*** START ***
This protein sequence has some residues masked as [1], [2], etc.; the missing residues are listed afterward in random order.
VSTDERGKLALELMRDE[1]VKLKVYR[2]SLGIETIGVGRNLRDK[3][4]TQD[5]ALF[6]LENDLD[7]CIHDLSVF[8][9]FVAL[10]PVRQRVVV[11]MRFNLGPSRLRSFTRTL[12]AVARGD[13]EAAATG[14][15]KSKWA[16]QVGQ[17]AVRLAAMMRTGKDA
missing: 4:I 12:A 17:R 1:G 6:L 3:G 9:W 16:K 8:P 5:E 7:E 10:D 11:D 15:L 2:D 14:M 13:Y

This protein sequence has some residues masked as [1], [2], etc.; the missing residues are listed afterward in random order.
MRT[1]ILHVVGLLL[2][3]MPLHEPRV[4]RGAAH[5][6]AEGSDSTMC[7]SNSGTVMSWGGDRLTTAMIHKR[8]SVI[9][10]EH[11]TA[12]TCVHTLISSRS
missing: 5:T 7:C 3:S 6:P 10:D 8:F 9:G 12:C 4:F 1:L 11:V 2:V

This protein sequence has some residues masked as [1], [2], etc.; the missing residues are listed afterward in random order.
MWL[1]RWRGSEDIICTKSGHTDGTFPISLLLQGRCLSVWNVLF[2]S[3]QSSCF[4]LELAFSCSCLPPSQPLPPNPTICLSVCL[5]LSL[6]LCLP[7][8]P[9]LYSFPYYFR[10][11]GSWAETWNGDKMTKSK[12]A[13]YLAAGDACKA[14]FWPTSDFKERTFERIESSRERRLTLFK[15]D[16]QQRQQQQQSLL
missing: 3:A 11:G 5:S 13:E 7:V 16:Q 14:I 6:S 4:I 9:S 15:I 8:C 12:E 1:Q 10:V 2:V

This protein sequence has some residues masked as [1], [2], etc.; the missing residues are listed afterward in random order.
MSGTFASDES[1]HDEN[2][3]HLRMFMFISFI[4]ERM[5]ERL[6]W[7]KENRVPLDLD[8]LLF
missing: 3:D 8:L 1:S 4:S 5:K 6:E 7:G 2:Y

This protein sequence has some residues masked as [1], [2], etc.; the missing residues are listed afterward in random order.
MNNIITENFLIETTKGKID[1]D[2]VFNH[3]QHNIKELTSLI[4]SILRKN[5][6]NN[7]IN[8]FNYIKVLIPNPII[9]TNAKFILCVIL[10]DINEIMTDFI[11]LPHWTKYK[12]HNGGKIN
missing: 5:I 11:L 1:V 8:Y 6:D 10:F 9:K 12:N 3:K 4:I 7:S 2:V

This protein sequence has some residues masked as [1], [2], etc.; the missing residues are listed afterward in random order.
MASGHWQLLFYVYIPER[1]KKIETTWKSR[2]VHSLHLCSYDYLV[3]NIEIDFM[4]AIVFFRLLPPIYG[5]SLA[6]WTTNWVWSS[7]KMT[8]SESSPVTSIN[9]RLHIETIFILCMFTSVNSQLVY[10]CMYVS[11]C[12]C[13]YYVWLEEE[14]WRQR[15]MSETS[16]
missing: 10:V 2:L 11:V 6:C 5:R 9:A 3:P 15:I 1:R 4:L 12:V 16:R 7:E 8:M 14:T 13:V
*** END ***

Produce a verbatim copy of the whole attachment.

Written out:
This protein sequence has some residues masked as [1], [2], etc.; the missing residues are listed afterward in random order.
VSTDERGKLALELMRDE[1]VKLKVYR[2]SLGIETIGVGRNLRDK[3][4]TQD[5]ALF[6]LENDLD[7]CIHDLSVF[8][9]FVAL[10]PVRQRVVV[11]MRFNLGPSRLRSFTRTL[12]AVARGD[13]EAAATG[14][15]KSKWA[16]QVGQ[17]AVRLAAMMRTGKDA
missing: 4:I 12:A 17:R 1:G 6:L 3:G 9:W 16:K 8:P 5:E 7:E 10:D 11:D 15:L 2:D 14:M 13:Y

This protein sequence has some residues masked as [1], [2], etc.; the missing residues are listed afterward in random order.
MRT[1]ILHVVGLLL[2][3]MPLHEPRV[4]RGAAH[5][6]AEGSDSTMC[7]SNSGTVMSWGGDRLTTAMIHKR[8]SVI[9][10]EH[11]TA[12]TCVHTLISSRS
missing: 5:T 7:C 3:S 6:P 10:D 8:F 9:G 12:C 4:F 1:L 11:V 2:V

This protein sequence has some residues masked as [1], [2], etc.; the missing residues are listed afterward in random order.
MWL[1]RWRGSEDIICTKSGHTDGTFPISLLLQGRCLSVWNVLF[2]S[3]QSSCF[4]LELAFSCSCLPPSQPLPPNPTICLSVCL[5]LSL[6]LCLP[7][8]P[9]LYSFPYYFR[10][11]GSWAETWNGDKMTKSK[12]A[13]YLAAGDACKA[14]FWPTSDFKERTFERIESSRERRLTLFK[15]D[16]QQRQQQQQSLL
missing: 3:A 11:G 5:S 13:E 7:V 16:Q 14:I 6:S 4:I 9:S 15:I 8:C 12:E 1:Q 10:V 2:V

This protein sequence has some residues masked as [1], [2], etc.; the missing residues are listed afterward in random order.
MSGTFASDES[1]HDEN[2][3]HLRMFMFISFI[4]ERM[5]ERL[6]W[7]KENRVPLDLD[8]LLF
missing: 3:D 8:L 1:S 4:S 5:K 6:E 7:G 2:Y

This protein sequence has some residues masked as [1], [2], etc.; the missing residues are listed afterward in random order.
MNNIITENFLIETTKGKID[1]D[2]VFNH[3]QHNIKELTSLI[4]SILRKN[5][6]NN[7]IN[8]FNYIKVLIPNPII[9]TNAKFILCVIL[10]DINEIMTDFI[11]LPHWTKYK[12]HNGGKIN
missing: 5:I 11:L 1:V 8:Y 6:D 10:F 9:K 12:N 3:K 4:I 7:S 2:V

This protein sequence has some residues masked as [1], [2], etc.; the missing residues are listed afterward in random order.
MASGHWQLLFYVYIPER[1]KKIETTWKSR[2]VHSLHLCSYDYLV[3]NIEIDFM[4]AIVFFRLLPPIYG[5]SLA[6]WTTNWVWSS[7]KMT[8]SESSPVTSIN[9]RLHIETIFILCMFTSVNSQLVY[10]CMYVS[11]C[12]C[13]YYVWLEEE[14]WRQR[15]MSETS[16]
missing: 10:V 2:L 11:V 6:C 5:R 9:A 3:P 15:I 1:R 4:L 12:V 16:R 7:E 8:M 14:T 13:V